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The Common, Everyday Variety of the 3-hit Shutout

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So earlier this evening, I caught a quick glimpse of Danny Haren. He appeared to be sneaking over to the Red Sox bullpen and trying to stuff himself inside a travel bag. I think that might have been right about the time he saw Matsuzaka’s shiny 7-3 record, earned with a less-than-impressive 4.83 ERA. It’s not that far-fetched to believe that if Haren started for the Red Sox, he might not have lost a single start, and would certainly have collected wins the way Chavy collects Gold Gloves. That’s thirteen potential wins right there, and enough to make any sane starting pitcher think about shopping for houses in Boston.

Yet as good as Haren is, and was again last night, our starting pitcher tonight produced a slightly better pitching line. I’ll borrow a quote from the Boston announcers to describe the start:

I’m surprised they took Lenny DiNardo out after the sixth. Sure, he was struggling, but he was also pitching with a shamrock in his back pocket.

I’ll take that one step further: replace ‘shamrock’ with ‘magic leprechaun that did everything possible to make the A’s win tonight’ and that about sums up tonight’s wild game.

I’ve seen huge double plays both turned by the A’s, and hit into by the A’s (mostly the latter), but I’ve never seen seven walks, one hit batsman, and a runner via an error disappear quite like they did tonight. It seemed that no matter how many runners Boston got on base, the inning would invariably end with the double play. And the best part of this, of course, is that it was happening for us, not to us, for once.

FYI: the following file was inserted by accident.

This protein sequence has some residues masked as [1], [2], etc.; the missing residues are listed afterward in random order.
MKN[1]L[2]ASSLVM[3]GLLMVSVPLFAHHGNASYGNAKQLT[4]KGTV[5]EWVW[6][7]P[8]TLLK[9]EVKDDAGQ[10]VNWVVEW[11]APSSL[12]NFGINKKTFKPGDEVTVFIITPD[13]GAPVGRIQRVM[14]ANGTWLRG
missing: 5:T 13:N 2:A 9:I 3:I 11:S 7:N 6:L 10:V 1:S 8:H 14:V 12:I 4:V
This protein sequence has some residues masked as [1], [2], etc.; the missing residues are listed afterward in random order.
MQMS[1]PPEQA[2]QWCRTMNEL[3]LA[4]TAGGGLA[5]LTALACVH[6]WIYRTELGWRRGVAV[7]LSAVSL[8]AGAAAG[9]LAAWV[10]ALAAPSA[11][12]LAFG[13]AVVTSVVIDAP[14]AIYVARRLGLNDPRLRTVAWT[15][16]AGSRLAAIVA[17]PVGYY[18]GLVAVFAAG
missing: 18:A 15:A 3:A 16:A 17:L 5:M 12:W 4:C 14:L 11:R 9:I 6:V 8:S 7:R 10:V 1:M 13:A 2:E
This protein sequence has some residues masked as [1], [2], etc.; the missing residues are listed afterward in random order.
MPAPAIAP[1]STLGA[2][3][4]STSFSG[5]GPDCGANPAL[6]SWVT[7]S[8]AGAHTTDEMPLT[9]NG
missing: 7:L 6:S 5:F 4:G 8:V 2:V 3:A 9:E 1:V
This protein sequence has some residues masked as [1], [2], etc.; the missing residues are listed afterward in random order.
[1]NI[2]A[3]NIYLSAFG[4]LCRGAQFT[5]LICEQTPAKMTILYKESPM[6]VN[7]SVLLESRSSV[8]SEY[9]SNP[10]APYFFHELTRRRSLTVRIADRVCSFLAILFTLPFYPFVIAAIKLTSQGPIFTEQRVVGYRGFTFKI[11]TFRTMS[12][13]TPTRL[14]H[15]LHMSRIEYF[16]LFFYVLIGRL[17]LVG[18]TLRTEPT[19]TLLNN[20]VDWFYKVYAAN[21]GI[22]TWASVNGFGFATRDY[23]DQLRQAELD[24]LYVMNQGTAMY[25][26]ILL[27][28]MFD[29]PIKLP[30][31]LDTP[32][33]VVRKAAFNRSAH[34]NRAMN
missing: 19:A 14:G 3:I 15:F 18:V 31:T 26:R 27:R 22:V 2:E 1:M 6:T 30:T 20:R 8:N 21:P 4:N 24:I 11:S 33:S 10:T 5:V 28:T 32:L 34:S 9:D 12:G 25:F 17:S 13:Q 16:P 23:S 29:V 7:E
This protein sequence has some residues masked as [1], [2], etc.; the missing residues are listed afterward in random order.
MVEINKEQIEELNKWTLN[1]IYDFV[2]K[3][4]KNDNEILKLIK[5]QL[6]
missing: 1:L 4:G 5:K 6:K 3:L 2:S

And somewhere between the mysteriously shifting strike zone--where neither team was quite sure what was a ball and what was a strike--and the usual Geren bullpen-go-round (which I think is fantastic), the A’s pitchers found themselves collectively throwing a three-hit shutout against the Boston Red Sox, helped by the five double-plays turned by the defense. That’s one every other inning.

On the offensive side, the A’s were relatively quiet today, except for another Chavy-homer (aka: a solo shot)--a 0-2 pitch that was way too hittable--and a RBI double from Swisher, topped off with the new Chavy/Swisher dance. I’ll be honest; I thought the A’s needed at least five runs to take it, but they only ended up needing one. Which is a good thing, since they left the bases loaded in the eighth with a chance to add on, mostly courtesy of Jack Cust, who is piloting the struggle-bus.

I think two of our players got a little redemption tonight. Embree had another chance at a two-run save, and this time, he did not disappoint, making the ninth inning 400% less stressful than 24 hours ago. And for all his shortcomings (and they are numerous), Jason Kendall saved a run at least three different times tonight, throwing his whole body in front of the splitters with men on base. Like it or not, he was a big difference in a two-run game.

And speaking of Kendall, you can file this under ‘Trivia no one knows and certainly no one believes’:

In today’s AFLAC trivia question, we learned that besides Mark Ellis, there were two active members of the Oakland A’s who had hit for the cycle in their careers. Most of us remembered that Chavez has a cycle, and I think we all could safely assume that the other player wasn’t a member of the A’s when it was hit. So, if you were like me, you did a mental run-down of players who had played somewhere else before Oakland, and I thought of every possible answer but the correct one. Footage of this would be appreciated, because I’m pretty sure it was made up.

Don’t look now, but the A’s have already earned themselves a well-deserved split of the four-game series against the best team in baseball, they finally climb to three games over .500, and they only need one more win to take the series outright. With the red-hot Angels playing like they may never lose again, the stakes are high, and while I’m not yet sure this team is good, they are darn entertaining.

We do it all over again tomorrow night; same place, same time. Make sure to restock the liquor and/or medicine cabinet, if necessary.